Houseparty is the app that lets you play virtual games during a video conference with friends and family.
It’s become a massive hit since the coronavirus lockdown was put in place but it’s also been targeted by what it calls a ‘smear campaign’.
On Monday, the video messaging app’s makers denied claims circulating on social media that it has led to other online accounts – like Netflix or eBay – being compromised.
They then went on to offer a one million dollar bounty (£811,000) to anyone who can provide the service with proof that it was a ‘paid commercial smear campaign.’
Epic Games, the company that owns Houseparty, is also responsible for the mega hit Fortnite. It said that it had found ‘no evidence’ of a breach in its security and claims that it doesn’t collect any passwords for other sites.
As expected, cybersecurity professionals have descended on Houseparty and the general consensus is that it’s highly unlikely the app is stealing other account passwords.
‘There are two separate issues being discussed around Houseparty: First, it appears that many users are not aware of the privacy implications of how the app works and how people can “drop-in” when they don’t want or expect them to. This can obviously lead to awkward situations’ explained Christoph Hebeisen, director of security intelligence research at cybersecurity specialist company Lookout.
‘The second issue is the assertion that third-party accounts are being “hacked” through the House Party app.
‘These claims cover a wide variety of third-party services such as music and video streaming services as well as financial services. While there are numerous reports from users online we did not find any evidence to indicate that the HouseParty app as available from official App stores is to blame for compromises they are experiencing.’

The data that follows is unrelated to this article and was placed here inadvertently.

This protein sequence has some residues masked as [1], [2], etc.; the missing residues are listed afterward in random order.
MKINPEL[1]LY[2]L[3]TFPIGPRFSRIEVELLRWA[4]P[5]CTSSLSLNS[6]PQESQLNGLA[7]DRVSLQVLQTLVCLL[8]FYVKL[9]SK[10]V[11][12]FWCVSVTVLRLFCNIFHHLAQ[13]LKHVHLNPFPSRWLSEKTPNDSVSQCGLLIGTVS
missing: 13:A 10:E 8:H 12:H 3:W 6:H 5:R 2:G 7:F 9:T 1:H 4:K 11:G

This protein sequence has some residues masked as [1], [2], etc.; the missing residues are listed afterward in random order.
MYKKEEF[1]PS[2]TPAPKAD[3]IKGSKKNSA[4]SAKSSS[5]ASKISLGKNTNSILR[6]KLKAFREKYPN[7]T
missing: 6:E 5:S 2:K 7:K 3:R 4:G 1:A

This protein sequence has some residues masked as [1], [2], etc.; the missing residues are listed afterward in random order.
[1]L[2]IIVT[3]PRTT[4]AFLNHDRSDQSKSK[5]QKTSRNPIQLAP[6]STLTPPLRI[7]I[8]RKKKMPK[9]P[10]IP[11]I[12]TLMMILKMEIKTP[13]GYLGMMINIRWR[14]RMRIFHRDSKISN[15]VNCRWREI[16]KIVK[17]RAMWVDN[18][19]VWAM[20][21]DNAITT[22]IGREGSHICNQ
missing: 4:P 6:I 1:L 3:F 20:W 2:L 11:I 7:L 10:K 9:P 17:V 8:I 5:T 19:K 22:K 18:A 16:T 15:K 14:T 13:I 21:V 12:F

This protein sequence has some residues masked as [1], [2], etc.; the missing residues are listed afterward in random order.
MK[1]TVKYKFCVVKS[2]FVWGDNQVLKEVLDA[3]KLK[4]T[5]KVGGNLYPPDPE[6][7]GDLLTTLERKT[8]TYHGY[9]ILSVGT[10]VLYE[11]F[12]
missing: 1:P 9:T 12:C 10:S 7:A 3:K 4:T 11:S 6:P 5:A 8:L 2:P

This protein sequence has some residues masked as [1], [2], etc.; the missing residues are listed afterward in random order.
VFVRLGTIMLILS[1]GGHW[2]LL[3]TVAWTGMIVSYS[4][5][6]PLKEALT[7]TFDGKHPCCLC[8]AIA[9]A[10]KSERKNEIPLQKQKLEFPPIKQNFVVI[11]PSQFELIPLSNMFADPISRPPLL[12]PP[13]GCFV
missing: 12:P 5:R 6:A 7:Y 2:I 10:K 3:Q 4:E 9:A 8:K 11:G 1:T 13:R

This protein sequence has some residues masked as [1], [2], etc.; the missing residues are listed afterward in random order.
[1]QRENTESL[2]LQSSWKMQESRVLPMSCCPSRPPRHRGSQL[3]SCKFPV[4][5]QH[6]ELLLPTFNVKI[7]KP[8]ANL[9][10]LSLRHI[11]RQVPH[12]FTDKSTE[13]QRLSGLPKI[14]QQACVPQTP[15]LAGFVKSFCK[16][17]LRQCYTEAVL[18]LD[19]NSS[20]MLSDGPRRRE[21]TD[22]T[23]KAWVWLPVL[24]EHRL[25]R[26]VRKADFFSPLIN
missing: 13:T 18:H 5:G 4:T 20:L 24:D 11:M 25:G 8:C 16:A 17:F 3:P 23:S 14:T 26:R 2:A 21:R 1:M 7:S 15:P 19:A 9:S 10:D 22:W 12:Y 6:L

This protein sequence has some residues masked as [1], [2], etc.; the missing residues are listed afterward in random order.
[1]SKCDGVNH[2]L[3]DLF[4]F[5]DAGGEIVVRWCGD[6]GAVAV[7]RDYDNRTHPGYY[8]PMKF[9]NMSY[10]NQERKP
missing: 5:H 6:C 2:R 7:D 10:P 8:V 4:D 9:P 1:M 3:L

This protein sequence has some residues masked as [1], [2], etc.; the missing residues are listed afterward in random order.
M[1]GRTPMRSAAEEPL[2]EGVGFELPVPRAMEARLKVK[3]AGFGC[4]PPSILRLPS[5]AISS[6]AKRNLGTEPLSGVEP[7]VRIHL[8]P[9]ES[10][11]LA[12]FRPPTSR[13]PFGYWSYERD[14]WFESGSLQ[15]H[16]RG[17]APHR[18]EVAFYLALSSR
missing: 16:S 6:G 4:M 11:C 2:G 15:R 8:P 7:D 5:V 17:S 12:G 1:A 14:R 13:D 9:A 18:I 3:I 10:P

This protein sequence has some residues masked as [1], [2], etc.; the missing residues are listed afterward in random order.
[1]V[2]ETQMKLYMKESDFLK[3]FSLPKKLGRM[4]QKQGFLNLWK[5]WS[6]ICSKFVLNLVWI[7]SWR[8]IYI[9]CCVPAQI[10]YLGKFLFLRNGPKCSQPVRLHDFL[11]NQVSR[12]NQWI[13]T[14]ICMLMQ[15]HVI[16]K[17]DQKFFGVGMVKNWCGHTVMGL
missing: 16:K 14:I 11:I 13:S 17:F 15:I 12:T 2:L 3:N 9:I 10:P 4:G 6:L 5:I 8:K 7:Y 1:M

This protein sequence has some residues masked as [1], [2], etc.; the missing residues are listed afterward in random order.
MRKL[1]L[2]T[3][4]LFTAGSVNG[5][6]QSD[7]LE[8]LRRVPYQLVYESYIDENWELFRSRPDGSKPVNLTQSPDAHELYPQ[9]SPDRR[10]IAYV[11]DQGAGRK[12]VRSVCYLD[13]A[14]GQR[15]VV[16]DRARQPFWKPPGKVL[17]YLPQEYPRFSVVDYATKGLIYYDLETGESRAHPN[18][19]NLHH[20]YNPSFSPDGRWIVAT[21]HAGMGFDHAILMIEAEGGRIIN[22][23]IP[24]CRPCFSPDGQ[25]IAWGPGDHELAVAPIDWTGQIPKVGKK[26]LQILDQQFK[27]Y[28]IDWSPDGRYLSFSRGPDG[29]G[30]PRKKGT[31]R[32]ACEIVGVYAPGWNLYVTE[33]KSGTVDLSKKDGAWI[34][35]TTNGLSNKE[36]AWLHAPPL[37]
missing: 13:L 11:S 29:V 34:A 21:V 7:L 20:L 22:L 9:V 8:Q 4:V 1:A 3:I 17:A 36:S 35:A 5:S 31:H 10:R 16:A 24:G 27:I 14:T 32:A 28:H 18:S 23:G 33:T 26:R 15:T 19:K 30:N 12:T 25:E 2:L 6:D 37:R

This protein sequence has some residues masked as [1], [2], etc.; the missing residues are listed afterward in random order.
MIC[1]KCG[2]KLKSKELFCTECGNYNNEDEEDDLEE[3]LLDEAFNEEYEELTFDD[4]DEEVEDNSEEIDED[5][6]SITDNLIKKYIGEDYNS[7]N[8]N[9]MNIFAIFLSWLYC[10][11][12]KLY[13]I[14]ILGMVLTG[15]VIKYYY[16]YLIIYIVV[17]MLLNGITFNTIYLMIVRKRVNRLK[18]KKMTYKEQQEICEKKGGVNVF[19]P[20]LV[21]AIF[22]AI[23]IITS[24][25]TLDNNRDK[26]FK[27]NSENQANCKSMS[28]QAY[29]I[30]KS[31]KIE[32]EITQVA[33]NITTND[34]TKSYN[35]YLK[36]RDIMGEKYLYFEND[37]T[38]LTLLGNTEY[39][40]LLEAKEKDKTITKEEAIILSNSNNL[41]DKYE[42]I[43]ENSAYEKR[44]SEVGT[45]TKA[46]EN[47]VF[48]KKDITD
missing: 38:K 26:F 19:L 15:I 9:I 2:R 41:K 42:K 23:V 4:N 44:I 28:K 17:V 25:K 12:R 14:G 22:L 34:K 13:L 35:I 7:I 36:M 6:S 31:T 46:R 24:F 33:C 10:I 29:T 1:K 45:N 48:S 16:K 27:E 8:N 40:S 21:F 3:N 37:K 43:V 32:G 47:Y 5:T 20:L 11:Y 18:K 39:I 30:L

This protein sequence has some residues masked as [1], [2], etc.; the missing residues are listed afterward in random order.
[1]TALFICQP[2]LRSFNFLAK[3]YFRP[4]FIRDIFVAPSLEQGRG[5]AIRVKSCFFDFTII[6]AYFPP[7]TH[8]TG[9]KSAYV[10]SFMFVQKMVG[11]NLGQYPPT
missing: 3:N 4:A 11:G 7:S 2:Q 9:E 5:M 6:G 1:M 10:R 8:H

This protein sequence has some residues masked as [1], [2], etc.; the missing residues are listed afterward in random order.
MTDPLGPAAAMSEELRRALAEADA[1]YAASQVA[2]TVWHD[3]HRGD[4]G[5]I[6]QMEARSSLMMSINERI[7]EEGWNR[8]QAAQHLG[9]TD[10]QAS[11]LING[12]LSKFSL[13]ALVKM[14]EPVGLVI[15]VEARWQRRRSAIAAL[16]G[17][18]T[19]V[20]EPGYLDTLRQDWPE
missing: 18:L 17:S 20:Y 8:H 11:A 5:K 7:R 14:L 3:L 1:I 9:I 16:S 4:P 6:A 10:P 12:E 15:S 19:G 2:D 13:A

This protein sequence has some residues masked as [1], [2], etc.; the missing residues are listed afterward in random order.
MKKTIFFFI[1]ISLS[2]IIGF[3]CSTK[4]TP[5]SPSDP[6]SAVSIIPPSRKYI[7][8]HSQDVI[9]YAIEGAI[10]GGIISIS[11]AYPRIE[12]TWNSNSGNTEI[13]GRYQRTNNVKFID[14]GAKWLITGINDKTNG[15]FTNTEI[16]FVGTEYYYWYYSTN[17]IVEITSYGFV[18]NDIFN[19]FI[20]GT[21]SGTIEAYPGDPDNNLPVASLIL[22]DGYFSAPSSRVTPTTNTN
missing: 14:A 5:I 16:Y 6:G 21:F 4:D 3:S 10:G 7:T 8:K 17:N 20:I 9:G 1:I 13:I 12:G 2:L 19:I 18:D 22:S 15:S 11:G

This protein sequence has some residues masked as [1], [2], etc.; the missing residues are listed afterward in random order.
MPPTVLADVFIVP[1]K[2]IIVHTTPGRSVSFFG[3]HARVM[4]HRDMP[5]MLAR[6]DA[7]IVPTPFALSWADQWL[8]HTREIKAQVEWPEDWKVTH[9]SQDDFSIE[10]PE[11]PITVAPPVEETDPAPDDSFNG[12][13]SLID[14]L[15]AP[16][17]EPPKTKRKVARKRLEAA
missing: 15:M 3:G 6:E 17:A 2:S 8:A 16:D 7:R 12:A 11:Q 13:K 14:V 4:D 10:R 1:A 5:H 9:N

The app encouraged users to use a unique password for each account and to use a password manager to keep track of login details, ‘rather than using passwords that are short and simple’.
This message was echoed by Javvad Malik, a security awareness advocate at KnowBe4.
‘There are a lot of comments on social media about accounts getting taken over with the finger of blame being pointed at Houseparty,’ he said.
‘There is no evidence to prove these claims, and neither is it clear how these accounts are being breached. It could be that bad actors have gained access to the passwords of Houseparty users and using those passwords against other websites.’
For its part, Epic Games maintains that users opt for a unique password for each account and to use a password manager to keep track of login details, ‘rather than using passwords that are short and simple’.
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